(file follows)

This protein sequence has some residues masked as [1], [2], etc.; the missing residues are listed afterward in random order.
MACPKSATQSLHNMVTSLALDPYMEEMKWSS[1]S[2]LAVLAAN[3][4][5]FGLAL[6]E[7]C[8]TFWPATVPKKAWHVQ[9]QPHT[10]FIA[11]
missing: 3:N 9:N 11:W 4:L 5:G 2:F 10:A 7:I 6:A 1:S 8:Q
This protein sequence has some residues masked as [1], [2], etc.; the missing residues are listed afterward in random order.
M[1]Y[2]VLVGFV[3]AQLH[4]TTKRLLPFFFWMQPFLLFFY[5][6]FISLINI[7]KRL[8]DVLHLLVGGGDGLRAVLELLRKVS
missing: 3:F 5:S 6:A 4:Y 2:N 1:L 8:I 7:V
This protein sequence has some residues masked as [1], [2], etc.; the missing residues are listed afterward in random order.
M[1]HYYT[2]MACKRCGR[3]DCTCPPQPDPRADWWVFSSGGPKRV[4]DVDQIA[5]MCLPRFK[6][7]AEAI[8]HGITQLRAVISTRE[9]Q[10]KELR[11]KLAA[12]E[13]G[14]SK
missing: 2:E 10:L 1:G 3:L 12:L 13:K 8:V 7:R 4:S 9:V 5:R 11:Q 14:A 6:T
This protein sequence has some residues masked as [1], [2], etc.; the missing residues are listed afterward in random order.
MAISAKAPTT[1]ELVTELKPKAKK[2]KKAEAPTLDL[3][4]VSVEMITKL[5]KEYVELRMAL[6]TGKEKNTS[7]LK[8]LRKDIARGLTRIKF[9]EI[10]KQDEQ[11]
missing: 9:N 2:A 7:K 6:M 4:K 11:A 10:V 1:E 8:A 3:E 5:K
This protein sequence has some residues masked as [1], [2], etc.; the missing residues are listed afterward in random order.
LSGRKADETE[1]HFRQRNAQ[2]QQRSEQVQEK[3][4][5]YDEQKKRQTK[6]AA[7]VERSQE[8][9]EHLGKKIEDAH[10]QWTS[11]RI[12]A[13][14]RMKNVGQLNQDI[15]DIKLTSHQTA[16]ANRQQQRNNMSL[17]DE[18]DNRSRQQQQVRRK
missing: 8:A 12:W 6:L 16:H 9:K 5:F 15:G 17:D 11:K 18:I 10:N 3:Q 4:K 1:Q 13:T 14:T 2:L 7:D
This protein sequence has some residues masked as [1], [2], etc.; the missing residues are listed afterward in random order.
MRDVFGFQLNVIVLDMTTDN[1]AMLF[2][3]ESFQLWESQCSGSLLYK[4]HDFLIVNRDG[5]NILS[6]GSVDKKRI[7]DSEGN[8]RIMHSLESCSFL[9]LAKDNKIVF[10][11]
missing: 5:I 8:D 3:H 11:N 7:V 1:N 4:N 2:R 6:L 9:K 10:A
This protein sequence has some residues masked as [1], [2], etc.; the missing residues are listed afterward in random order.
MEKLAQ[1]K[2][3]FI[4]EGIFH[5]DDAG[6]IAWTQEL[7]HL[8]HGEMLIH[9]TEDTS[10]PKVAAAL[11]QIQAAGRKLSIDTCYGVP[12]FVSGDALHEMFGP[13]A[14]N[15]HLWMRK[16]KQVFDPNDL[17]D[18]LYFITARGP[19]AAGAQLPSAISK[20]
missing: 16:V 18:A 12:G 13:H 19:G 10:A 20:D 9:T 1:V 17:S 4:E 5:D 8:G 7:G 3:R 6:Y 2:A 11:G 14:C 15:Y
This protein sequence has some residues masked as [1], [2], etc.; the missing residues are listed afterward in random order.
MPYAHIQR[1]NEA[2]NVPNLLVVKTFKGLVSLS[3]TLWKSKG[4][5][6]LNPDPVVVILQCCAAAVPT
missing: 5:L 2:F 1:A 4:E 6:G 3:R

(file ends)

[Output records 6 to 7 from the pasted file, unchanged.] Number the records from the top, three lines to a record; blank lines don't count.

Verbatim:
This protein sequence has some residues masked as [1], [2], etc.; the missing residues are listed afterward in random order.
MRDVFGFQLNVIVLDMTTDN[1]AMLF[2][3]ESFQLWESQCSGSLLYK[4]HDFLIVNRDG[5]NILS[6]GSVDKKRI[7]DSEGN[8]RIMHSLESCSFL[9]LAKDNKIVF[10][11]
missing: 5:I 8:D 3:H 11:N 7:V 1:N 4:N 2:R 6:L 9:K 10:A
This protein sequence has some residues masked as [1], [2], etc.; the missing residues are listed afterward in random order.
MEKLAQ[1]K[2][3]FI[4]EGIFH[5]DDAG[6]IAWTQEL[7]HL[8]HGEMLIH[9]TEDTS[10]PKVAAAL[11]QIQAAGRKLSIDTCYGVP[12]FVSGDALHEMFGP[13]A[14]N[15]HLWMRK[16]KQVFDPNDL[17]D[18]LYFITARGP[19]AAGAQLPSAISK[20]
missing: 16:V 18:A 12:G 13:H 19:G 10:A 20:D 9:T 1:V 17:S 4:E 5:D 8:G 7:G 3:R 6:Y 2:A 11:G 14:C 15:Y